As a business owner, you’ve likely heard and even tried all the traditional marketing techniques to reach new customers, retain current customers, and increase your brand awareness.
These traditional approaches are necessary to keep the business afloat, but what about the things that will help your company grow? Over the years, I’ve tried many out-of-the-box marketing techniques to take my business to the next level and found some to be great successes and others total flops.
Here are four non-traditional marketing techniques that worked for me, as well as some lessons I learned about them along the way.
Daily Deal Services
Daily coupon services like Groupon and LivingSocial have become very common marketing strategies for small businesses. Within the heating and cooling industry, I have found offering simple services like duct cleaning, tune-ups, and energy audits work well in daily deal programs. It’s also a good idea to run multiple campaigns that are fun and appeal to a wide audience.
While these services present a great opportunity to introduce your company and brand to new customers, if you are not careful you could end up with only coupon customers that never become repeat, profitable customers.
Don’t be afraid of a loss leader like Groupon. View it and utilize it for what it is: a customer acquisition tool. Appropriately budget for the cost and compare it to the cost of other customer acquisition methods you use to see if it’s a worthwhile investment for your company.
Training your customer-facing team how to introduce additional services to new customers gained through these coupon services is a must if you want a strong return on investment (ROI). It’s also important to be prepared for the massive influx of customers you’ll inevitably receive. The first time my company sent out a Groupon deal, we did not fully anticipate and prepare for the more than 300 new customers. Additionally, our technicians weren’t prepared to upsell and convert discount coupon customers into profitable customers, so we lost out on a lot of potential business.
This type of advertising goes beyond the ads you see in the local paper — it is measurable, real-time advertising that can be carefully targeted to specific customer demographics. It is commonly referred to as direct-response advertising, where the cost varies with the results.
A very effective version of pay-for-performance advertising is pay-per-click, or PPC. You can reach a large number of new customers on the Web while only paying when they come to your website or call your phone number. In essence, more clicks equals more ad spend. This is much more measurable than general brand advertising that can’t be directly linked to results. Both types of advertising — traditional and digital — have their place, but if you have a limited budget, it’s best to start with performance-based, direct-response advertising.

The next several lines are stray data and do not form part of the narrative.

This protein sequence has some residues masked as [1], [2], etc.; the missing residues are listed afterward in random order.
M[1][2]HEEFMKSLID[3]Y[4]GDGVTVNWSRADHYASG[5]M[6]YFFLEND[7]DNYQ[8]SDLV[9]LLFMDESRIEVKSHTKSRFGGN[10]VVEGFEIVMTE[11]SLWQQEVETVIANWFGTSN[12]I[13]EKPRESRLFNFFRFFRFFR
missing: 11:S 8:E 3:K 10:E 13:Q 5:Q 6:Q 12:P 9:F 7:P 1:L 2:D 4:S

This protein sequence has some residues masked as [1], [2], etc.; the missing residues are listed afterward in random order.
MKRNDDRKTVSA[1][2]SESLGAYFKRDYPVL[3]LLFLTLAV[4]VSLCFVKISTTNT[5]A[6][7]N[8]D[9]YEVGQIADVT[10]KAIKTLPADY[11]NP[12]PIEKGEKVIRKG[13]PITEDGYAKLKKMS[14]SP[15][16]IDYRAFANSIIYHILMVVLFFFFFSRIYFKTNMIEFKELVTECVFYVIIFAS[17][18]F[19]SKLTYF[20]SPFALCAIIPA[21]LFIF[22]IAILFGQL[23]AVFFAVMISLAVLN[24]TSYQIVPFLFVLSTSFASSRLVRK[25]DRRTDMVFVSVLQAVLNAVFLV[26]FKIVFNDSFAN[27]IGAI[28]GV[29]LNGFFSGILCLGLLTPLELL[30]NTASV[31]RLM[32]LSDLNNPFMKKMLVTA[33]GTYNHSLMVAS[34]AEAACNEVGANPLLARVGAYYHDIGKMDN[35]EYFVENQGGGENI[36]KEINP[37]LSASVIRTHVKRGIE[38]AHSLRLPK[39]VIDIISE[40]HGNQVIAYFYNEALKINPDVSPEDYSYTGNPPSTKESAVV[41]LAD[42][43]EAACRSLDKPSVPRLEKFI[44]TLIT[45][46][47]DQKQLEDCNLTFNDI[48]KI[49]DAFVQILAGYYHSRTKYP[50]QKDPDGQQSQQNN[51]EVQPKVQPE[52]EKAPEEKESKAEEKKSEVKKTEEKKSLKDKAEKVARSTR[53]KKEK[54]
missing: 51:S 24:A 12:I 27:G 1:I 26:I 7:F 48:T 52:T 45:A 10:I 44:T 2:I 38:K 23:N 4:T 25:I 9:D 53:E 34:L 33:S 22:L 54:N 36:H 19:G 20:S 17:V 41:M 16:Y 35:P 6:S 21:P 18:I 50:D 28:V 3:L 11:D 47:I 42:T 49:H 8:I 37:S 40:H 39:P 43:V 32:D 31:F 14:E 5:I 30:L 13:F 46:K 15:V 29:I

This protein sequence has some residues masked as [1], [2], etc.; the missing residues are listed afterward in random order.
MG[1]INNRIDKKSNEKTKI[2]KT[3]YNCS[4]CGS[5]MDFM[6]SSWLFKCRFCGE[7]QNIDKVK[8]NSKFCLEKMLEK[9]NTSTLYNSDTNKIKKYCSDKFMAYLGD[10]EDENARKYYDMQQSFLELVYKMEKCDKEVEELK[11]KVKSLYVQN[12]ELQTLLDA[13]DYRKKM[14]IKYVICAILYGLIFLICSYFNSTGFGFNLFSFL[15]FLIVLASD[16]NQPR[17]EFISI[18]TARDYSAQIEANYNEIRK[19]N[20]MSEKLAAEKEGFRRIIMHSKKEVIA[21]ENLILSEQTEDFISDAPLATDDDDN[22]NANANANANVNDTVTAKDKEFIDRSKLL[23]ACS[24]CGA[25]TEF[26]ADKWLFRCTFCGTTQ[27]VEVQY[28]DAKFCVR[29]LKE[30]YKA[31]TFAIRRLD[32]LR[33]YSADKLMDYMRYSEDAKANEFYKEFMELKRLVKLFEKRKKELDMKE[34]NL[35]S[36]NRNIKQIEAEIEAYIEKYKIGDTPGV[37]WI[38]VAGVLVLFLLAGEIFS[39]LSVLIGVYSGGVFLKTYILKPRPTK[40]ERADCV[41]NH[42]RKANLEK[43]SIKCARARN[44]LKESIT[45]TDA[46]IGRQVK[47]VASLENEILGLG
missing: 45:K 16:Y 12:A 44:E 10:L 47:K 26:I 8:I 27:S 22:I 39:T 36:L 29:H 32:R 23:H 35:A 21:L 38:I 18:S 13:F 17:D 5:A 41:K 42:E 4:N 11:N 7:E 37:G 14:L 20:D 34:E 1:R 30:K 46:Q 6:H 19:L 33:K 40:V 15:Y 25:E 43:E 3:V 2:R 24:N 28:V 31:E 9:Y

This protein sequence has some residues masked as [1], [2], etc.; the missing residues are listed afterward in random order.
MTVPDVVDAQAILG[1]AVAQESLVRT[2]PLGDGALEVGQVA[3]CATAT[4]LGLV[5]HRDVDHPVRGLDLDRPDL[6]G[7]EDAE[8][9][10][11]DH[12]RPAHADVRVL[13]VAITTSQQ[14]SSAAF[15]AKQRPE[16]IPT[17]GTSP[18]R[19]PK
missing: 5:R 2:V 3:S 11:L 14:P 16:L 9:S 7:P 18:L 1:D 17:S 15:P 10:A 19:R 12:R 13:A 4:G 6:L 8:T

To do this, open up a Google Adwords account, determine the best target keywords that your customers are searching for, and bid on them. It is best to find someone who has experience doing this when initially starting out, or you run the risk of spending a lot of money on clicks that don’t get results.
Facebook ads are another great option. Setting up an advertising campaign in Facebook can allow you to target your ads based on location, age, gender and will provide you with a comprehensive chart of data-based feedback to continually improve your campaign.
Utilize Local and Industry Media
Media outreach is another great marketing technique that a lot of HVAC business owners don’t think about. While it won’t necessarily bring a lot of immediate phone calls, it is very inexpensive when compared to the number of brand impressions you can get if done right. Plus, your company website rankings should improve as digital press releases and articles link to your site.
There are two basic ways to approach media outreach:
1. Share news about your company. Drafting relevant and newsworthy press releases about your company is a common form of media outreach. Stay away from national and local wires, though. Instead, develop relationships with the local and industry media in order to get company news shared on their sites. Keep in mind company news needs to be something that directly affects the readers, or it won’t be considered a worthy piece to publish.
2. Contribute to the conversation. Investing ongoing time to developing media relationships will allow you to share story ideas with the media and even give you the opportunity to contribute pieces that demonstrate your thought leadership in the space. This is key to building credibility in the industry so consumers and peers see you as a trusted source.
Using additional services that complement the core HVAC business can be a great marketing technique. In the past, we offered energy audits, duct cleaning, and indoor air quality systems as a lead-in for other services that required a larger investment. When considering this marketing technique, try to broaden your service offerings and blend the lower margin services with higher ones.
This technique proved very successful and helped us increase our average price per ticket dramatically. In the end, all of these complementary services resulted in additional new customers, more sales leads, and most importantly more equipment replacement jobs that we would not have gotten otherwise.
Whatever marketing techniques you choose, you should aim to reach the largest number of people within your target geography or demographic for the lowest price per impression, and always be focused on retaining the customers you have through savvy techniques that prove to cultivate loyalty.
Measuring, tracking, and driving business insights from your marketing efforts is a key component to sustained business success. Keep an eye out for part two on this topic when we explore the most important measurements to improve your overall marketing ROI.
Publication date: 12/8/2014